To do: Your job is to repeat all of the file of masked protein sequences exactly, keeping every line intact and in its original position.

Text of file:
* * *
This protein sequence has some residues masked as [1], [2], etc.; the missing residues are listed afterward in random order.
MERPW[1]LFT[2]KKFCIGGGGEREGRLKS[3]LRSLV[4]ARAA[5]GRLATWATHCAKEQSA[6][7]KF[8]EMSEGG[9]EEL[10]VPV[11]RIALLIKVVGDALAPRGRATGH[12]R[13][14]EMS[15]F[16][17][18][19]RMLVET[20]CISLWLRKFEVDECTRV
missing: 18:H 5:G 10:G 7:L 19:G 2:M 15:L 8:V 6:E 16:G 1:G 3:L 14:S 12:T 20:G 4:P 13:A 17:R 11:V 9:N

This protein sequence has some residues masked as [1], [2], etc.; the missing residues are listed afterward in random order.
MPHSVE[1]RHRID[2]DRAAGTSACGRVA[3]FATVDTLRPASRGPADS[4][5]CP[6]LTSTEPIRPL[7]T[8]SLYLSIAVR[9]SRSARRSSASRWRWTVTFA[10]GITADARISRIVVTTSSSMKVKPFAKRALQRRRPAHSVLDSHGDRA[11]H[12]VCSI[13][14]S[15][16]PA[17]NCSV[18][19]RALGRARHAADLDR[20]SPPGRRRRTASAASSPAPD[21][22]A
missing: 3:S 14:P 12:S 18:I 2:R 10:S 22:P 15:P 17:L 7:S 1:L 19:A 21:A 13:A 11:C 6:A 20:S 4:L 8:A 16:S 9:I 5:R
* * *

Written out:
This protein sequence has some residues masked as [1], [2], etc.; the missing residues are listed afterward in random order.
MERPW[1]LFT[2]KKFCIGGGGEREGRLKS[3]LRSLV[4]ARAA[5]GRLATWATHCAKEQSA[6][7]KF[8]EMSEGG[9]EEL[10]VPV[11]RIALLIKVVGDALAPRGRATGH[12]R[13][14]EMS[15]F[16][17][18][19]RMLVET[20]CISLWLRKFEVDECTRV
missing: 18:H 5:G 10:G 7:L 19:G 2:M 15:L 8:V 6:E 16:G 1:G 3:L 14:S 12:T 20:G 4:P 13:A 17:R 11:V 9:N

This protein sequence has some residues masked as [1], [2], etc.; the missing residues are listed afterward in random order.
MPHSVE[1]RHRID[2]DRAAGTSACGRVA[3]FATVDTLRPASRGPADS[4][5]CP[6]LTSTEPIRPL[7]T[8]SLYLSIAVR[9]SRSARRSSASRWRWTVTFA[10]GITADARISRIVVTTSSSMKVKPFAKRALQRRRPAHSVLDSHGDRA[11]H[12]VCSI[13][14]S[15][16]PA[17]NCSV[18][19]RALGRARHAADLDR[20]SPPGRRRRTASAASSPAPD[21][22]A
missing: 3:S 14:P 12:S 18:I 2:R 10:S 22:P 15:P 17:L 7:S 1:L 19:A 21:A 13:A 11:C 6:A 20:S 4:L 8:A 16:S 9:I 5:R